Her love of twisted tales can be traced back to her childhood, when she devoured Hans Christian Andersen (an expert in grim, tortuous deaths as well as ducklings) and Roald Dahl, who’s autobiographical book Boy she cites as a favourite.
‘I’ve always been attracted to the darker side of children’s fiction,’ said Rachel. ‘For me, RL Stine was always much better than Sweet Valley High.’
She was a precocious reader, jumping straight from Matilda to Wuthering Heights (which is one heck of a leap).
‘That for me is the best book of all time,’ she said of the Emily Bronte classic. ‘I first read it when I was about 11 and have re-read it every year since. The dark, all-consuming, destructive love was a complete revelation.
‘I also admire the way she made the Yorkshire landscape a character in its own right. It’s easy to take this place for granted, but she brings it into sharp focus.’
When it comes to epic romance, Rachel admits to having a brief but passionate fling with a popular classic. Early in her career she had a four-train commute every day. Her companion to while away the hours was an enormous library edition of Margaret Mitchell’s Gone with the Wind.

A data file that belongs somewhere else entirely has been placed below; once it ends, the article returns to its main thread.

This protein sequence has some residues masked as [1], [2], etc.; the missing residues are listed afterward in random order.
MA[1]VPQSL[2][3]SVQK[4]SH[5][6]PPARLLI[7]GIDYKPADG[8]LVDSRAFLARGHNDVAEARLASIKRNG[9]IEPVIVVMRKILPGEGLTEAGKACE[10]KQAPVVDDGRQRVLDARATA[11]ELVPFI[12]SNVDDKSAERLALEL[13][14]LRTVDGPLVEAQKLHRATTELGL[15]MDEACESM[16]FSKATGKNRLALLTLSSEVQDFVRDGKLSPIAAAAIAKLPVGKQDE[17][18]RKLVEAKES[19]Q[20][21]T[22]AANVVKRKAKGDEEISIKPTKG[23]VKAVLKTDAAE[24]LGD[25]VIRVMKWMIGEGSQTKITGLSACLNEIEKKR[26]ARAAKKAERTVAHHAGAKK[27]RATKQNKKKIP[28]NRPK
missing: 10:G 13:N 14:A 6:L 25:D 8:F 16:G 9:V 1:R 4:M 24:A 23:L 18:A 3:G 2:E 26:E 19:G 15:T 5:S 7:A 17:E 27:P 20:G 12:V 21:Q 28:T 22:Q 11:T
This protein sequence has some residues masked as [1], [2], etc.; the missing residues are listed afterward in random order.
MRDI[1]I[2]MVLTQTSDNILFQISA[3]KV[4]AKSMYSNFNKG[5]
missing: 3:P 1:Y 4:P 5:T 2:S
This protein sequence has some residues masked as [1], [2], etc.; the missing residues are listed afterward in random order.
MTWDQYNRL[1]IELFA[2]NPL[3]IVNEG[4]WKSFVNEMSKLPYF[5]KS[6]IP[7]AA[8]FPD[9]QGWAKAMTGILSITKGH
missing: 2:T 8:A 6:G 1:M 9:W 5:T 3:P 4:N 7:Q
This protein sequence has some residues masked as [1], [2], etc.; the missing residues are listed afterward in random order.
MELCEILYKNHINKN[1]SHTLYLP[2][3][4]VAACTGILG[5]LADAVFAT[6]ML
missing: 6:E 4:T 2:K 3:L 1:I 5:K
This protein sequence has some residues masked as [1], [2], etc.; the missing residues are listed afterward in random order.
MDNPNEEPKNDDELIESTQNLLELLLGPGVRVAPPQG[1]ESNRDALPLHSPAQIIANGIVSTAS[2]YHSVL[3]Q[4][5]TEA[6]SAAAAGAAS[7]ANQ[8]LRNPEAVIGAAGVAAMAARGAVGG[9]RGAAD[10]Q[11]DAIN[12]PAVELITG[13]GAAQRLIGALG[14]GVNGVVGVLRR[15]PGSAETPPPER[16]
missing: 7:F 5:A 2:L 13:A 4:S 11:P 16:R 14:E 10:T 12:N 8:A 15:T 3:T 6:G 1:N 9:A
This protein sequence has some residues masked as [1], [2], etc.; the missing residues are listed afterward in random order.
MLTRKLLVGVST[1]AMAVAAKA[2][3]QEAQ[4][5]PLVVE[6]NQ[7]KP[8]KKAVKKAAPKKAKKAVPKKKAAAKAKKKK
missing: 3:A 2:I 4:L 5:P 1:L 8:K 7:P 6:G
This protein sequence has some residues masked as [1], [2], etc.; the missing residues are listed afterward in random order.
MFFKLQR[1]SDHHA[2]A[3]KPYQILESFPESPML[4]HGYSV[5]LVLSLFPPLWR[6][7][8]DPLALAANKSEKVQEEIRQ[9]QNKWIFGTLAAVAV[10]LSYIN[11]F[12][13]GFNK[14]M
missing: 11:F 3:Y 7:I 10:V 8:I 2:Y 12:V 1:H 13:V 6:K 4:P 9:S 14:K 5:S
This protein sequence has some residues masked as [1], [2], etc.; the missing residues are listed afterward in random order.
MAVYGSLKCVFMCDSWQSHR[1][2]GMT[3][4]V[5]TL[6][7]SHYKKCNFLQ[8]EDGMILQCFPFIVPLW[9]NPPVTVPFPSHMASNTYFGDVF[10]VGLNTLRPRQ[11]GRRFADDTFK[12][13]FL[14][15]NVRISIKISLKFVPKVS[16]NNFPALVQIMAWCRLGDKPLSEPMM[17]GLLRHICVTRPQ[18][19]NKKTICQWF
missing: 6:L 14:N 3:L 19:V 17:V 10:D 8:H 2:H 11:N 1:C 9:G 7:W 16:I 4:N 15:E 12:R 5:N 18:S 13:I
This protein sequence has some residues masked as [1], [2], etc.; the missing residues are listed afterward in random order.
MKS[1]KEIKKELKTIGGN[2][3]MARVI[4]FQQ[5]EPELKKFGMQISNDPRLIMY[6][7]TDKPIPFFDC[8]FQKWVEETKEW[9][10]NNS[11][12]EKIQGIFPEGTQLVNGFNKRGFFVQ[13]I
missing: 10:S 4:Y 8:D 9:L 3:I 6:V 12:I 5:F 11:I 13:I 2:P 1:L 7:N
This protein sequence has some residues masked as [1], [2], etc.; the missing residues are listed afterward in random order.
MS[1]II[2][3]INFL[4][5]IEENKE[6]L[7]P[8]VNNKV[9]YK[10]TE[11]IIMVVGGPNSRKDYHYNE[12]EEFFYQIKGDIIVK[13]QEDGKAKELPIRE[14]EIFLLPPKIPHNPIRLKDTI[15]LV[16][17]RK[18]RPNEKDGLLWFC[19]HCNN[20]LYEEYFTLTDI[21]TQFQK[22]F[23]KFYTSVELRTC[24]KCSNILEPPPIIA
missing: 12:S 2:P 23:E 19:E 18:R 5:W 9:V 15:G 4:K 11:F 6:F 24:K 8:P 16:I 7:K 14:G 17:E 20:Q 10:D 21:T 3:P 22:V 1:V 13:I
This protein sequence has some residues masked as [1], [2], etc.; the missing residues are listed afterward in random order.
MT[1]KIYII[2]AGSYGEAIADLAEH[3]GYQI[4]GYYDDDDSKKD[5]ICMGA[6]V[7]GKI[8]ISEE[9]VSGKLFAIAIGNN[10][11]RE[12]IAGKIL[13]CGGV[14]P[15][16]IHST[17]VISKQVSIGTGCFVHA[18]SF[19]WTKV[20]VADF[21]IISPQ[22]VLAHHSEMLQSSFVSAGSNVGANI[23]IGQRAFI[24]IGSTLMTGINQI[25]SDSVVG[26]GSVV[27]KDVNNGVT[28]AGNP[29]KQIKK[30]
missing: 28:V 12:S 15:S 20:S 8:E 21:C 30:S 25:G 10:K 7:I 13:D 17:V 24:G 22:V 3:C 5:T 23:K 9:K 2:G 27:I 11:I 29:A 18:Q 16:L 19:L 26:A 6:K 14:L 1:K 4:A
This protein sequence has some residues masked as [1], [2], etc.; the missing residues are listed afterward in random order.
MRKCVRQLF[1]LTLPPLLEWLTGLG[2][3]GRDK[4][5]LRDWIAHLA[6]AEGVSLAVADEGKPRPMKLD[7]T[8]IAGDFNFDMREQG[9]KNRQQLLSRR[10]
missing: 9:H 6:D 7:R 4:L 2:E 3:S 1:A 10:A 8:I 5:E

‘It was massive,’ she said. ‘I can still see the look on the other commuters’ faces now, clearly thinking “what on earth is she reading?”. But I couldn’t get enough of it. It’s engrossing and rousing and, honestly, so much better than the film.’
Also on her list of all-time favourites is The Hunger Games by Suzanne Collins which, at first, seems something of a surprise choice but, when you consider its central romance and dark themes, actually fits rather nicely with Rachel’s split reading personality.
‘It’s a really powerful book,’ she said. ‘I read and enjoyed the Twilight series (Stephenie Meyer) too, but Bella Swan puts feminism back about 100 years so it pales in comparison.
‘Katniss Everdeen (the protagonist and narrator of The Hunger Games trilogy) is such a strong and interesting character and hers is not a typical “happily ever after” story. That series does not end well for anyone, and that makes me like it all the more.’
So, what will make Rachel’s own story a ‘happily ever after’ affair? Would she be happy if Chic Boutique was her only hit?
‘Honestly? No,’ she said. ‘I’m determined to have more books published now because I know I can actually do it.’